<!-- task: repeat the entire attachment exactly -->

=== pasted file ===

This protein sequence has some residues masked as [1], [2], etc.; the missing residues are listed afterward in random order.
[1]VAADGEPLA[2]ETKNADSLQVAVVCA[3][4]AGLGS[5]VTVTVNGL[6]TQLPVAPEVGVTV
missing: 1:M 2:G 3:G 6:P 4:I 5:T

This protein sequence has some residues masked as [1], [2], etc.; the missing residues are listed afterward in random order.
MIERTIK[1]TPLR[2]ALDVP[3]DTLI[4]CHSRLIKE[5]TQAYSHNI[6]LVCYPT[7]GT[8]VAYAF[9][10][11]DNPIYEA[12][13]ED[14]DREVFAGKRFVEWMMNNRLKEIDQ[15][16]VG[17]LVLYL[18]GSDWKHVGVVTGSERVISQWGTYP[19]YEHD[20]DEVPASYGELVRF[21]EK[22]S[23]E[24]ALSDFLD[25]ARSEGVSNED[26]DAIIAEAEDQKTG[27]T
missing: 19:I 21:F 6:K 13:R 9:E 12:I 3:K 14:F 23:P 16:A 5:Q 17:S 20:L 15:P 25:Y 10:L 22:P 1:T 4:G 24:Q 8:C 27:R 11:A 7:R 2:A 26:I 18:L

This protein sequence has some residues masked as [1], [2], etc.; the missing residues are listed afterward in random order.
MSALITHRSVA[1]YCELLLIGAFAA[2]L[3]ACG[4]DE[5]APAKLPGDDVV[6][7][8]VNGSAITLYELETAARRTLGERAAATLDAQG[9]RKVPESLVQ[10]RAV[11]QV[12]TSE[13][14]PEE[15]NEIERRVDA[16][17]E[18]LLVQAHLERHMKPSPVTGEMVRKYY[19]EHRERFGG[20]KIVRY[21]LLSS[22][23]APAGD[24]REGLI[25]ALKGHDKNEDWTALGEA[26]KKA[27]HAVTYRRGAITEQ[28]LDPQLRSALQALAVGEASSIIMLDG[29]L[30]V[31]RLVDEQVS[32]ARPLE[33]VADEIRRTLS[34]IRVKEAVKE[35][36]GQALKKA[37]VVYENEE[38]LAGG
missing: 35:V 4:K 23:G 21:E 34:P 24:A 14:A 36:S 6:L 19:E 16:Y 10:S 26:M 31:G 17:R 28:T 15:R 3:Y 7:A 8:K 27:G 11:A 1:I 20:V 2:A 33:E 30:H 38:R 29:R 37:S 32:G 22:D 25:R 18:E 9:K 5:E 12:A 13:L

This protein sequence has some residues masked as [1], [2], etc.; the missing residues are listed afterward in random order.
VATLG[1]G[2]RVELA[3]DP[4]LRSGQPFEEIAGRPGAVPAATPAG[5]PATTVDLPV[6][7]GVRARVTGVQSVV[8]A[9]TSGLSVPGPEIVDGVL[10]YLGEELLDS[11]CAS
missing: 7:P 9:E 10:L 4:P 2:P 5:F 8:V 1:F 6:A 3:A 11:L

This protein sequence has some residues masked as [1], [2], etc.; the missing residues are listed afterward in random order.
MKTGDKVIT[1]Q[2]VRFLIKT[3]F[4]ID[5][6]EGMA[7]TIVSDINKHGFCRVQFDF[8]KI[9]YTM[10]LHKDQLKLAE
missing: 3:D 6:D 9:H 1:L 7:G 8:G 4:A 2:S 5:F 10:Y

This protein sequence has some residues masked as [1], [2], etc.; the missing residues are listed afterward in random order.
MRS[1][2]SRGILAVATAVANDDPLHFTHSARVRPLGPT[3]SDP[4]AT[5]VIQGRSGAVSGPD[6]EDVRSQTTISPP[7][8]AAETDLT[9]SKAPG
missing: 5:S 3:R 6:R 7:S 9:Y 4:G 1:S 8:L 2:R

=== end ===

This protein sequence has some residues masked as [1], [2], etc.; the missing residues are listed afterward in random order.
[1]VAADGEPLA[2]ETKNADSLQVAVVCA[3][4]AGLGS[5]VTVTVNGL[6]TQLPVAPEVGVTV
missing: 1:M 2:G 3:G 6:P 4:I 5:T

This protein sequence has some residues masked as [1], [2], etc.; the missing residues are listed afterward in random order.
MIERTIK[1]TPLR[2]ALDVP[3]DTLI[4]CHSRLIKE[5]TQAYSHNI[6]LVCYPT[7]GT[8]VAYAF[9][10][11]DNPIYEA[12][13]ED[14]DREVFAGKRFVEWMMNNRLKEIDQ[15][16]VG[17]LVLYL[18]GSDWKHVGVVTGSERVISQWGTYP[19]YEHD[20]DEVPASYGELVRF[21]EK[22]S[23]E[24]ALSDFLD[25]ARSEGVSNED[26]DAIIAEAEDQKTG[27]T
missing: 19:I 21:F 6:K 13:R 9:E 12:I 3:K 14:F 23:P 16:A 5:Q 17:S 20:L 15:P 25:Y 10:L 22:P 1:T 4:G 24:Q 8:C 27:R 11:A 7:R 2:A 26:I 18:L

This protein sequence has some residues masked as [1], [2], etc.; the missing residues are listed afterward in random order.
MSALITHRSVA[1]YCELLLIGAFAA[2]L[3]ACG[4]DE[5]APAKLPGDDVV[6][7][8]VNGSAITLYELETAARRTLGERAAATLDAQG[9]RKVPESLVQ[10]RAV[11]QV[12]TSE[13][14]PEE[15]NEIERRVDA[16][17]E[18]LLVQAHLERHMKPSPVTGEMVRKYY[19]EHRERFGG[20]KIVRY[21]LLSS[22][23]APAGD[24]REGLI[25]ALKGHDKNEDWTALGEA[26]KKA[27]HAVTYRRGAITEQ[28]LDPQLRSALQALAVGEASSIIMLDG[29]L[30]V[31]RLVDEQVS[32]ARPLE[33]VADEIRRTLS[34]IRVKEAVKE[35][36]GQALKKA[37]VVYENEE[38]LAGG
missing: 35:V 4:K 23:G 21:E 34:P 24:A 14:A 36:S 6:L 19:E 16:Y 10:S 26:M 31:G 17:R 28:T 15:R 3:Y 7:A 8:K 27:G 11:A 1:I 20:V 2:A 33:E 30:H 38:R 29:R 37:S 32:G 22:D 25:R 18:E 9:K 5:E 12:A 13:L

This protein sequence has some residues masked as [1], [2], etc.; the missing residues are listed afterward in random order.
VATLG[1]G[2]RVELA[3]DP[4]LRSGQPFEEIAGRPGAVPAATPAG[5]PATTVDLPV[6][7]GVRARVTGVQSVV[8]A[9]TSGLSVPGPEIVDGVL[10]YLGEELLDS[11]CAS
missing: 7:P 9:E 10:L 4:P 2:P 5:F 8:V 1:F 6:A 3:A 11:L

This protein sequence has some residues masked as [1], [2], etc.; the missing residues are listed afterward in random order.
MKTGDKVIT[1]Q[2]VRFLIKT[3]F[4]ID[5][6]EGMA[7]TIVSDINKHGFCRVQFDF[8]KI[9]YTM[10]LHKDQLKLAE
missing: 3:D 6:D 9:H 1:L 7:G 8:G 4:A 2:S 5:F 10:Y

This protein sequence has some residues masked as [1], [2], etc.; the missing residues are listed afterward in random order.
MRS[1][2]SRGILAVATAVANDDPLHFTHSARVRPLGPT[3]SDP[4]AT[5]VIQGRSGAVSGPD[6]EDVRSQTTISPP[7][8]AAETDLT[9]SKAPG
missing: 5:S 3:R 6:R 7:S 9:Y 4:G 1:S 8:L 2:R